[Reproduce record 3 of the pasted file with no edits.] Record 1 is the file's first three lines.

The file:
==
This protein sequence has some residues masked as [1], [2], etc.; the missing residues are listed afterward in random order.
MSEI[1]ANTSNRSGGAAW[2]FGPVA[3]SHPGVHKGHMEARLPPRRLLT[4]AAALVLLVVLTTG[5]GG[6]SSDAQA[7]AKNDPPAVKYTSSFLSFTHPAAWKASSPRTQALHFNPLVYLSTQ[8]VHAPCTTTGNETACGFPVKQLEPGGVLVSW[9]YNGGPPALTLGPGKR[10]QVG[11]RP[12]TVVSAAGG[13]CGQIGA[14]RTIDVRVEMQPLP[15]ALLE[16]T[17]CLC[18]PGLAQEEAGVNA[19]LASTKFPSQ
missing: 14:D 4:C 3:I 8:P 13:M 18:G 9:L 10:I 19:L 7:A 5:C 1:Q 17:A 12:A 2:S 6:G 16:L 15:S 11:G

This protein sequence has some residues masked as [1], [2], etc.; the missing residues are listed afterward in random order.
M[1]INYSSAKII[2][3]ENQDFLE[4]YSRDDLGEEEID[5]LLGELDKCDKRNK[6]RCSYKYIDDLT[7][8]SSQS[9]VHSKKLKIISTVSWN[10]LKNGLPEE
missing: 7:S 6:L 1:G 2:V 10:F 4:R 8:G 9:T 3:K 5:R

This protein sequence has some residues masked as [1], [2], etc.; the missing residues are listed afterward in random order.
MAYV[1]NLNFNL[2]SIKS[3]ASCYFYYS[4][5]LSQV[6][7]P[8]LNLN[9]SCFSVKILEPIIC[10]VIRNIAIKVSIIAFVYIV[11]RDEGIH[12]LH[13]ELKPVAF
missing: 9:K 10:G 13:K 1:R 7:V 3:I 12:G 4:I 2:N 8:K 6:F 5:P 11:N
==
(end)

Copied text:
This protein sequence has some residues masked as [1], [2], etc.; the missing residues are listed afterward in random order.
MAYV[1]NLNFNL[2]SIKS[3]ASCYFYYS[4][5]LSQV[6][7]P[8]LNLN[9]SCFSVKILEPIIC[10]VIRNIAIKVSIIAFVYIV[11]RDEGIH[12]LH[13]ELKPVAF
missing: 9:K 10:G 13:K 1:R 7:V 3:I 12:G 4:I 2:N 8:K 6:F 5:P 11:N